If you are planning to sell or buy a home, Homes.com’s website has tools that will help you stay on top of hyper-local trends. By tracking trends in your hyper-local market (neighborhood or community), you can anticipate price changes before they happen.
National vs. Hyper-local
“All real estate is local” is a popular maxim and it’s largely true. Ironically, it’s much easier for real estate consumers to follow national or metro-wide price trends than trends in the very local markets that matter most to buyers and sellers. Economic conditions such as local employment and income levels, natural disasters like floods or wind storms, and local new home construction that can vary greatly by locality. That said, some national events, especially changes in mortgage interest rates, affect everyone. So-called “national” prices (unlike stocks or commodities, homes are sold on a local, not national, level) are much easier to cover than the neighborhood, or hyper-local markets where houses are bought and sold.
Trends Are the Key
Trends in prices or values may be more important than specific prices. Sellers try to list their homes at a price that anticipates market trends during the two to three-month period that they will be on the market. Buyers are concerned about the much longer window in time. They want the price of their new purchase to appreciate at a healthy pace for a long time after they close. Thus, making an offer in a neighborhood where prices have just increased could be very beneficial to a buyer if it looks as though the market will continue to rise. Likewise, in a local market where prices have recently leveled or declined, buyers might want to hold off to see if the market is softening and they might get a better deal by waiting a few months.
Individual homes usually change price direction (from appreciation to depreciation or vice versa) very slowly, like an ocean liner changing course. If there is no significant change in the price patterns of nearby properties, a home’s value may continue in the same direction for years. The reason is simple. Home values are based on the sales of a limited number of similar, nearby properties while metro and “national” markets reflect thousands of transactions each month.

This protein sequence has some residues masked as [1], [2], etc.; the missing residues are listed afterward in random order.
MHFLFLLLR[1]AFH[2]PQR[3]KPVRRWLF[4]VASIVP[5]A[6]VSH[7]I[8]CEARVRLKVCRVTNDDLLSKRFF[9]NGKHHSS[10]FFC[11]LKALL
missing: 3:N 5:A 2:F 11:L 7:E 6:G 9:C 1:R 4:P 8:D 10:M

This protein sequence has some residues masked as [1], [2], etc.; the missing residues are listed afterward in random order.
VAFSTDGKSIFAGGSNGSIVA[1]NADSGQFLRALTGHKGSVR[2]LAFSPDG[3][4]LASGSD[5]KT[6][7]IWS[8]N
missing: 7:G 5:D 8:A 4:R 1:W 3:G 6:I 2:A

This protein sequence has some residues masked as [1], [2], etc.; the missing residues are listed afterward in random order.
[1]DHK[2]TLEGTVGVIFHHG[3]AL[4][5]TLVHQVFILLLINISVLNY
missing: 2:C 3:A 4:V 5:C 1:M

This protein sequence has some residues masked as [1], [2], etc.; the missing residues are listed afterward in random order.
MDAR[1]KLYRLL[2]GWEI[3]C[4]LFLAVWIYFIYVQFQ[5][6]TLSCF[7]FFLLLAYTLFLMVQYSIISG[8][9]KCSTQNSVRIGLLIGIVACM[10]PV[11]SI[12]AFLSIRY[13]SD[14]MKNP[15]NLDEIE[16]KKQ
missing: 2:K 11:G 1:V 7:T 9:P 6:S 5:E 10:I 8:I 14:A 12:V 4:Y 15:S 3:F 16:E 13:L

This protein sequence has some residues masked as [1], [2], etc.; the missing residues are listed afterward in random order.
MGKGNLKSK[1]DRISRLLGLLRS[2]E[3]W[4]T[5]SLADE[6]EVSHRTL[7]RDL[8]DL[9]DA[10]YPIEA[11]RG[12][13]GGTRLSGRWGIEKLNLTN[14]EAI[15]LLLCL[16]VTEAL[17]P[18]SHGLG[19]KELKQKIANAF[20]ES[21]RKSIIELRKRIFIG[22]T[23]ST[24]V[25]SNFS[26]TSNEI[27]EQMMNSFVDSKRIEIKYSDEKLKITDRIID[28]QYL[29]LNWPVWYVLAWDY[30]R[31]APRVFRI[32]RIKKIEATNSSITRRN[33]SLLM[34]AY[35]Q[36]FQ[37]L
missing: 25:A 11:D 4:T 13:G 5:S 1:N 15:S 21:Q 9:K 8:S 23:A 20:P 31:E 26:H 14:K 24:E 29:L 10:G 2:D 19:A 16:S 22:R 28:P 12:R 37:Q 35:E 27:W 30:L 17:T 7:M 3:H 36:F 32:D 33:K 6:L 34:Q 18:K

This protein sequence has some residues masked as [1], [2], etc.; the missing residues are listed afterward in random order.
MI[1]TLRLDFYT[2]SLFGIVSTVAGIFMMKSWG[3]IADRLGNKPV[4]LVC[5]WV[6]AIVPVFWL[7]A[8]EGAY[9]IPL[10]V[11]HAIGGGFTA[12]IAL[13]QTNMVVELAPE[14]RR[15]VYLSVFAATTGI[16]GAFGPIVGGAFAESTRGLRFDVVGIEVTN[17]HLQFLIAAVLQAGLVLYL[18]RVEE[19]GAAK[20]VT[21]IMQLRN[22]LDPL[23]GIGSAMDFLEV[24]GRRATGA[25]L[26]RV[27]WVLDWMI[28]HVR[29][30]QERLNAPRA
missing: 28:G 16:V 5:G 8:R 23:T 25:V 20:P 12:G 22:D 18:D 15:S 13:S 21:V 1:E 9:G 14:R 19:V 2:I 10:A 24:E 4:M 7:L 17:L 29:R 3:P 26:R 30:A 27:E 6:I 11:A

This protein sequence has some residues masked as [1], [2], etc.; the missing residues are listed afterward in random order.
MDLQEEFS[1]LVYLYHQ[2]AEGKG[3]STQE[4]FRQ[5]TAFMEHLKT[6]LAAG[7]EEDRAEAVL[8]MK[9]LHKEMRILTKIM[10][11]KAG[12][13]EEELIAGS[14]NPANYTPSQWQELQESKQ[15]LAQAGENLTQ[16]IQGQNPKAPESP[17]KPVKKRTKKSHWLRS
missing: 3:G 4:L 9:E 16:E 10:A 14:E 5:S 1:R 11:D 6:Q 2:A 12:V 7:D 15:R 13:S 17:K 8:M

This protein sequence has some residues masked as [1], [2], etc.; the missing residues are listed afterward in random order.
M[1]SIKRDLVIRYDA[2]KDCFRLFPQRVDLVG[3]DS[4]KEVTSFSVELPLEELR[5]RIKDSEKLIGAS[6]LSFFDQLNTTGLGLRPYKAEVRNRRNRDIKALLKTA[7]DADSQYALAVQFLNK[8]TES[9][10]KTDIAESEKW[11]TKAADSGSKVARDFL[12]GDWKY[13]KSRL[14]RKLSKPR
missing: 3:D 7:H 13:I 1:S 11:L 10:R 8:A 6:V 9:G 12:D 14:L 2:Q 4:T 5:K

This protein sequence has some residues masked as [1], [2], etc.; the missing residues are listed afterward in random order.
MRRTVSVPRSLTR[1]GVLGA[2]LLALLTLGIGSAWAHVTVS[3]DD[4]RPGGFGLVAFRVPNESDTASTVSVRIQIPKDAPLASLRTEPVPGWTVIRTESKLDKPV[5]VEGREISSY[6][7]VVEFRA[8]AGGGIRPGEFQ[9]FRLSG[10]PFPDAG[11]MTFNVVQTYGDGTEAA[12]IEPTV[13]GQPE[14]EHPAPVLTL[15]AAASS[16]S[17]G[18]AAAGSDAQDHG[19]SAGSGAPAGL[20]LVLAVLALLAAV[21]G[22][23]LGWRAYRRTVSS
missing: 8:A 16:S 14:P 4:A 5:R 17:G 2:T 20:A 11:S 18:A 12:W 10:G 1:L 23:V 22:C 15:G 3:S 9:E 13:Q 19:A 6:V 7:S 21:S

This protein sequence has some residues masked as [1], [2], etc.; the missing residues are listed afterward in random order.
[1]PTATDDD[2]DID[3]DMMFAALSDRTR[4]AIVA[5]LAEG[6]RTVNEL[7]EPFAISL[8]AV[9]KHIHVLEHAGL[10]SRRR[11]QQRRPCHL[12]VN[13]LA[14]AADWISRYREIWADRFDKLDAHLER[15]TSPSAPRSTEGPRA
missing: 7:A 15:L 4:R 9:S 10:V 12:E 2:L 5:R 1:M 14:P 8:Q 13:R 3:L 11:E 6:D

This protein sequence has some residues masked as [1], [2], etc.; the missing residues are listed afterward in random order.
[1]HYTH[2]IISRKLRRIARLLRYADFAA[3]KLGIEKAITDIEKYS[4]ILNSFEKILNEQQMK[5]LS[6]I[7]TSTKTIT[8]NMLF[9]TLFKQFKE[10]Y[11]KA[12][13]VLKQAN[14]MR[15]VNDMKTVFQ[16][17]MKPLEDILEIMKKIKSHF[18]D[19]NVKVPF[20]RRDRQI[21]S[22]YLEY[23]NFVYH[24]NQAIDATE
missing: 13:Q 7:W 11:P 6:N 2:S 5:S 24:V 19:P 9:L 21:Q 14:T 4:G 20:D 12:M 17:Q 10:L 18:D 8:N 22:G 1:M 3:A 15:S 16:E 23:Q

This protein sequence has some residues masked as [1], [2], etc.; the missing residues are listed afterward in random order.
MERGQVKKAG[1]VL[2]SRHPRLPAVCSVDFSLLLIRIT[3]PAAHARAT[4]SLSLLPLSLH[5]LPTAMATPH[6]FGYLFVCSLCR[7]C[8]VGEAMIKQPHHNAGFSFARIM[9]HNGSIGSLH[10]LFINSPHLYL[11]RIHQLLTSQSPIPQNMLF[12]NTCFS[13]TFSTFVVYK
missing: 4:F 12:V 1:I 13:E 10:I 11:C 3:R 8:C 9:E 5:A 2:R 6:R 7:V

The period of time that a home is listed before the seller accepts a bid, expressed as time on market, is another good indication of an important local market trend. The less time homes spend on the market, the stronger the demand.
Here are four ways Homes.com can help you to monitor your hyper-local market trends:
1. Track hyper-local prices
By finding and following price trends of several homes similar to the one you want to buy, you can use Homes.com to track local listing price trends at the neighborhood level. In Home Search, enter the address of a listing of a home that you would like to monitor. Use the filters in your search function to find at least three listings that have the same number of beds and baths and roughly the same lot size. Write down the list price and date for each of the comparable listings (or “comps”) and average them.
Add each of the comps to your “favorites” list by clicking on the little heart In the top right corner of each listing. Every week check on the prices in your first list to see if they have changed and create and save a second list of comps from new listings that meet the same criteria as the first list. Add the new listings to your favorites list. Continue to make weekly lists of comps with each week’s new listings. Your list of comps will grow each week. Be careful to keep your list limited to the local neighborhood. In three or four weeks a pattern should emerge to give you a sense of list price trends.